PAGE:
Unite is basically a peer-to-peer system designed through the browser, but its API allows users to create feature-rich apps using only HTML, CSS, and JavaScript. By default, Unite comes with six apps: photo sharing, an instant messenger based around My Opera, file sharing, a Web server, a media player, and "the fridge," a communal place to share short notes with friends. When Unite was released during the pre-Opera 10 beta testing period over the past summer, it was generally stable and didn't significantly impact Opera's performance. A free My Opera account is required to use the Unite features.


WinZip 14 preps for Windows 7
One of the best-known Windows utilities, archive creator and manager WinZip updates to version 14 with the future in mind--the future of Windows. The new features in WinZip 14 are aimed squarely at Windows 7 users, with extensive support for Windows 7 libraries, recent archives in the jumplist, and tool tweaks to bring them more in line with the new operating system. Certain file types can be previewed from within an archive in Windows Explorer, and basic touch screen support.

WinZip 14 includes extensive Windows 7 support.
(Credit: Screenshot by Seth Rosenblatt/CNET)
With archive previews, you can click on an archive and the files it contains will appear in list form in the preview window. The jumplist features your most recently opened archives from across your system, tasks such as opening an existing archive, creating a new one, creating a new WinZip job, and burning a new ZIP to CD or DVD.
Included in those WinZip jobs are linking Windows 7's libraries to ZIP files, making it possible to keep up-to-date archives of specific files or entire libraries. The job scheduler and automatic e-mail options are restricted to WinZip Pro, but it's still handy to be able to create and run library archives.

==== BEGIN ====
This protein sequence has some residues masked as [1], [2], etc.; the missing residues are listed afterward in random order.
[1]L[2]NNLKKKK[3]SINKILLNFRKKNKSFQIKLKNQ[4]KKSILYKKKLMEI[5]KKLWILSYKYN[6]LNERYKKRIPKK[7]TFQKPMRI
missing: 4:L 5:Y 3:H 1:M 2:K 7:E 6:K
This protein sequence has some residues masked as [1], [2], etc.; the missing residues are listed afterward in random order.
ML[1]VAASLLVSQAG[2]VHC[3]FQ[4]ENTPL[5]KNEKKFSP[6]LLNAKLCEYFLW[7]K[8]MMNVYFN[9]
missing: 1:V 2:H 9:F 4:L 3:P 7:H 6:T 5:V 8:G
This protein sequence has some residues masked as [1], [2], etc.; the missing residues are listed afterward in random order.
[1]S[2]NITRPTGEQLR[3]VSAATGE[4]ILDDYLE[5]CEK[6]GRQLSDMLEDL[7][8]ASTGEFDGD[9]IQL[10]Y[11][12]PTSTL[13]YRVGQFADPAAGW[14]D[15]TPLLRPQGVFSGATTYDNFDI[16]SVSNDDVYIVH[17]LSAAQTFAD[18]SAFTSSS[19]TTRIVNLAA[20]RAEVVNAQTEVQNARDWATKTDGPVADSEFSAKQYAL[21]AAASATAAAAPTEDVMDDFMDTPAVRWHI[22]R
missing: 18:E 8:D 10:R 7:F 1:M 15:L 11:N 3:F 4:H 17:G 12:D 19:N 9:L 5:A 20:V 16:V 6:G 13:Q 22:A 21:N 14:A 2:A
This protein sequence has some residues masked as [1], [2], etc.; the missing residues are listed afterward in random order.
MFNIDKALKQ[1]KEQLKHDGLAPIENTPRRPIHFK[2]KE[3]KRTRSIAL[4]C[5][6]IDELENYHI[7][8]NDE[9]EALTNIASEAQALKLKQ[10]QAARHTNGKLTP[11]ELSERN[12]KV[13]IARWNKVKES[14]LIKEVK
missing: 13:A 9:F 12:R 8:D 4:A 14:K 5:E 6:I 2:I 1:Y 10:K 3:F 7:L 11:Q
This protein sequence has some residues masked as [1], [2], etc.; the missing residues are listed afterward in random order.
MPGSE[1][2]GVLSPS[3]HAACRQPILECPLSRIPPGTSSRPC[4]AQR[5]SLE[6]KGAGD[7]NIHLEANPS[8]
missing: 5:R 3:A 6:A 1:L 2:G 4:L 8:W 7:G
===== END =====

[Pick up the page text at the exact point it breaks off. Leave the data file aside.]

WinZip 14 also includes minor security enhancements. New automatic wiping keeps confidential data secret by "shredding" the temporary file that WinZip creates by default whenever it opens an archive. This prevents those temporary files from being recovered. The shredding uses U.S. Department of Defense standard DoD 5220.22-M.

WinZip 14 archive preview in Windows 7
(Credit: Screenshot by Seth Rosenblatt/CNET)
WinZip 14 now also supports the built-in AES encryption in Intel-based computers, speeding up the time it takes to encrypt an archive. This builds on the encryption overhaul from last year's version, which included customizable password requirements and enhancements for determining how, if at all, encryption would be enforced.
WinZip 14 retains its large feature set, including drag-and-drop support, content-sensitive previews, better JPEG compression that can see JPEG-only archives up to 20 percent smaller, Zip from Camera, and the deep context menu support enables you to perform most of WinZip's functions on the fly. Zip from Camera, and automated archiving for backup purposes, are limited to the paid upgrade, as is rotating and resizing of images within an archive. Keep in mind that multitouch support on Windows 7 is limited to rotating pictures previewed from WinZip archives.
While installing you should keep an eye out for the Google Toolbar and the "WinZip Computing" that collects anonymous usage data--both are opt-out screens. Even with these drawbacks and the useful features that are restricted to WinZip Pro, WinZip 14 remains among the best compression programs available, providing all the features necessary to create easy backups, compress e-mail files, and manage downloaded files from the Internet.